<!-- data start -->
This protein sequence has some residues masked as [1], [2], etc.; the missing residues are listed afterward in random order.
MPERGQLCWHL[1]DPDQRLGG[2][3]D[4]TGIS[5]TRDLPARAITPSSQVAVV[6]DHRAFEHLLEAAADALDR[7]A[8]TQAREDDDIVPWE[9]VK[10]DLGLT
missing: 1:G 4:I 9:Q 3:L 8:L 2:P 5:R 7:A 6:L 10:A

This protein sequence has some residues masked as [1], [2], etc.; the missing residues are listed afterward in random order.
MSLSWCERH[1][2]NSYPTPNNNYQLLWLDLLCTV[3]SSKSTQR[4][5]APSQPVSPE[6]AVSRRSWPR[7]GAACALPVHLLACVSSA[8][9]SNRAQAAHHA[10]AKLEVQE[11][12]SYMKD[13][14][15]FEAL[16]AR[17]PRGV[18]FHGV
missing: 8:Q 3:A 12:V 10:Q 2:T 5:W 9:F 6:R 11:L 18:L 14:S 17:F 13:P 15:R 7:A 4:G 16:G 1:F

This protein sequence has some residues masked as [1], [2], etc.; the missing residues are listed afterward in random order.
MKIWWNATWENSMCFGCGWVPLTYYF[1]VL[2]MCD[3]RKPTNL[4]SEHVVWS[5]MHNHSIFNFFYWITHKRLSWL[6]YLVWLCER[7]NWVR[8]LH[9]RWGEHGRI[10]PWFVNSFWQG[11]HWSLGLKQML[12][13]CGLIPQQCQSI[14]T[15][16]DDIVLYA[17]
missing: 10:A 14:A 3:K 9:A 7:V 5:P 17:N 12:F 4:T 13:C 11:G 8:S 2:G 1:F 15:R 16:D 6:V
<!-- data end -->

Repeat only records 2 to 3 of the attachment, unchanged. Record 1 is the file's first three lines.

This protein sequence has some residues masked as [1], [2], etc.; the missing residues are listed afterward in random order.
MSLSWCERH[1][2]NSYPTPNNNYQLLWLDLLCTV[3]SSKSTQR[4][5]APSQPVSPE[6]AVSRRSWPR[7]GAACALPVHLLACVSSA[8][9]SNRAQAAHHA[10]AKLEVQE[11][12]SYMKD[13][14][15]FEAL[16]AR[17]PRGV[18]FHGV
missing: 8:Q 3:A 12:V 10:Q 2:T 5:W 9:F 6:R 11:L 18:L 14:S 17:F 13:P 15:R 7:A 4:G 16:G 1:F

This protein sequence has some residues masked as [1], [2], etc.; the missing residues are listed afterward in random order.
MKIWWNATWENSMCFGCGWVPLTYYF[1]VL[2]MCD[3]RKPTNL[4]SEHVVWS[5]MHNHSIFNFFYWITHKRLSWL[6]YLVWLCER[7]NWVR[8]LH[9]RWGEHGRI[10]PWFVNSFWQG[11]HWSLGLKQML[12][13]CGLIPQQCQSI[14]T[15][16]DDIVLYA[17]
missing: 10:A 14:A 3:K 9:A 7:V 5:P 17:N 12:F 4:T 13:C 11:G 8:S 2:G 1:F 15:R 16:D 6:V